To kick off the night, Brooke Simpson performed a rendition of James Brown’s “It’s A Man’s Man’s Man’s World” on The Voice playoffs. Miley Cyrus said that the lyrics fueled her fire. She said that Brooke did not do too much or too little with her performance. Adam Levine said that the less you are a handful of people that there are not many people that are that energetic and enthusiastic. He called the performance mind-blowing. Blake Shelton called it expert and flawless with Brooke’s performance.
— Next to U.S 35 in downtown Dayton, we watched as a half dozen panhandlers worked different corners. At times, it appeared as though they worked in shifts. "Here every day," said Jay Scott. "Basically, it's a job to get out here. I hope to come up with $40." WHIO REPORTS: An in-depth look at panhandling in DaytonScott said he has been off drugs and alcohol for years but he needs money for food and medication.
Seven footballers who gambled it all awayFrom a fan’s perspective, a game of football and a small wager at the betting shop has always gone together like cheese and pickle. It adds a little bit of spice to the game to know that if the result goes your way you will not only be celebrating a win for your team, but you will also be pocketing a few pounds into the bargain.
Muck Rack makes it simple to find people, tweets, or articles that mention any name, keyword, company, hashtag etc. We've compiled this guide to help you make the most of your search.
Selecting a term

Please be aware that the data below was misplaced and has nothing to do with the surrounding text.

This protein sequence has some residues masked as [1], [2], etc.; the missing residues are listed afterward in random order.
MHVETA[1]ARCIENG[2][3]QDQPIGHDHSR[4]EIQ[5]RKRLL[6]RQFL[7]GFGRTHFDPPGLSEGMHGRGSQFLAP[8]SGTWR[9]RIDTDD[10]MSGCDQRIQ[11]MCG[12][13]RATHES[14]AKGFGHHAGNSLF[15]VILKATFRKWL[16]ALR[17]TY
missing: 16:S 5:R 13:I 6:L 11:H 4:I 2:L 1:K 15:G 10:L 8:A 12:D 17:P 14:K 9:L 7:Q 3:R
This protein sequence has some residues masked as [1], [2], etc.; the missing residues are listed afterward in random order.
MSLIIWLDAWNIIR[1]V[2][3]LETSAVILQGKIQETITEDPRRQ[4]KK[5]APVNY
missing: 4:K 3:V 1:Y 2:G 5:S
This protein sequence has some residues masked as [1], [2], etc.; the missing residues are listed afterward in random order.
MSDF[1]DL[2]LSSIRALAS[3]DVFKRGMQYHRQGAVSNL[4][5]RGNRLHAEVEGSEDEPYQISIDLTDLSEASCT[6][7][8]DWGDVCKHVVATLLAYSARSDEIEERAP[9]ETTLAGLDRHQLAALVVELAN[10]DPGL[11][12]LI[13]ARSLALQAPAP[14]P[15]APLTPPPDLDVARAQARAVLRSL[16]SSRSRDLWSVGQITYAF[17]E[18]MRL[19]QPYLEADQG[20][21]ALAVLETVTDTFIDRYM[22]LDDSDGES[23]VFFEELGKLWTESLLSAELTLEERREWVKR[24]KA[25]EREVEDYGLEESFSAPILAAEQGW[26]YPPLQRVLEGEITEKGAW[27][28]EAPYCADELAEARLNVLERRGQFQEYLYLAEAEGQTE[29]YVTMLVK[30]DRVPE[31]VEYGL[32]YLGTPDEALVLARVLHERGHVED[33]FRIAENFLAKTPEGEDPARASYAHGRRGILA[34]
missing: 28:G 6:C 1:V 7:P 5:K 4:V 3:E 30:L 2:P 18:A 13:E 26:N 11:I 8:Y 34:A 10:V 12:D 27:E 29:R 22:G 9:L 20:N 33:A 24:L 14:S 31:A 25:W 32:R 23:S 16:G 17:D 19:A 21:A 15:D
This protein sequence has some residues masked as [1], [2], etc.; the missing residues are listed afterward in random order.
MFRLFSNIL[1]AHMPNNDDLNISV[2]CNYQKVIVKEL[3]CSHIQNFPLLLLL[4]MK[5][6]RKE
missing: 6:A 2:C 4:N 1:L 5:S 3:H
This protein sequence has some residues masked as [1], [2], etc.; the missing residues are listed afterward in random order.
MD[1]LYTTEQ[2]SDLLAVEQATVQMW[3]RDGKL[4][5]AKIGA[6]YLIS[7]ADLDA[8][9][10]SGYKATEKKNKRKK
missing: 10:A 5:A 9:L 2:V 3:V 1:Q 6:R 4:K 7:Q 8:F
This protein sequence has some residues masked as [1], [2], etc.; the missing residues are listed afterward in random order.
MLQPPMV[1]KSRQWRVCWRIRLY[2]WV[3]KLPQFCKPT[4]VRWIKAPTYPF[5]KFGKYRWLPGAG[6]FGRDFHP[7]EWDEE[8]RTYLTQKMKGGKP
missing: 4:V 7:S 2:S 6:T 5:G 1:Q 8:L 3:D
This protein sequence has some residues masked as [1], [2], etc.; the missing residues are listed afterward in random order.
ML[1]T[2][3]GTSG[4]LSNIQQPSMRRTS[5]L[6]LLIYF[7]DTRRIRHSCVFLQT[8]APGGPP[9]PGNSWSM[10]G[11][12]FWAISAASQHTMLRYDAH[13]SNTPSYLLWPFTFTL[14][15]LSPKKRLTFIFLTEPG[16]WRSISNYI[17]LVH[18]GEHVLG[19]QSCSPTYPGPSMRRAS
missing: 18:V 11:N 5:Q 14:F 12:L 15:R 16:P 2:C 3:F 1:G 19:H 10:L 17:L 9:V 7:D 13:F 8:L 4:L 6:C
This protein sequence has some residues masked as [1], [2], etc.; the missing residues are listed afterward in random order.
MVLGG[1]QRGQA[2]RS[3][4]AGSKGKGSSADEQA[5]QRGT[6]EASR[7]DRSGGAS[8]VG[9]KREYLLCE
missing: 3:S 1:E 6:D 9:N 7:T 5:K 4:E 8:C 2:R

Start searching tweets, articles from media outlets, articles mentioned in tweets, journalists'
names, titles and bios with some suggested searches:
Companies or Topics (e.g. iPhone, Microsoft)
Phrases (e.g. "cloud computing") — use quotes to keep the terms together
Twitter handles (e.g. @username) — returns those who have mentioned or replied to
Names (e.g. "David Pogue")
Hashtags (e.g. #sxsw, #london2012)
Bio details (e.g. vegan, Olympics, father)
Muck Rack's Advanced Search allows for many boolean operators.
Find results that mention multiple specified terms, use AND or
+. For example, ensure each result contains both Elon Musk and Mark Zuckerberg by
searching Musk AND Zuckerberg or Musk + Zuckerberg.
Use the operators OR or , to broaden your search when you'd like either of
multiple terms to appear in results. (This is the default behavior of our search when no operators
are used). For example, results will contain either cake or cookie by searching cake OR cookie or cake,cookie
Use NOT or - to subtract results from your search. For
example, searching Disney will yield results about the Walt Disney Company as well as Walt Disney
World Resort. To exclude mentions of Disney World, search for Disney -World or Disney
When using one of these operators with a phrase, enclose it in quotation marks. For example, you can
find results about smartphones excluding Apple's iPhone 4S by searching smartphone -"iPhone
Exact case matching or punctuation
If you're searching for a brand name or keyword that relies on specific punctuation marks or capitalization, you can
find results that match your exact query by adding matchcase: before the keyword you're searching for, like matchcase:E*TRADE .
Use parentheses to separate multiple
boolean phrases. For example, to find journalists talking about having fun in Disney World or
Disneyland, search for ("disney world" OR disneyland) AND fun.
An asterisk can be used to search for any variation of a root word truncated by the asterisk. For example, searching for admin* will return results for administrator, administration, administer, administered, etc.
A near operator is an AND operator where you can control the distance between the words. You can vary the distance the near operation uses by adding a forward slash and number (between 0-99) such as strawberries NEAR/10 "whipped cream", which means the strawberries must exist within 10 words of "whipped cream".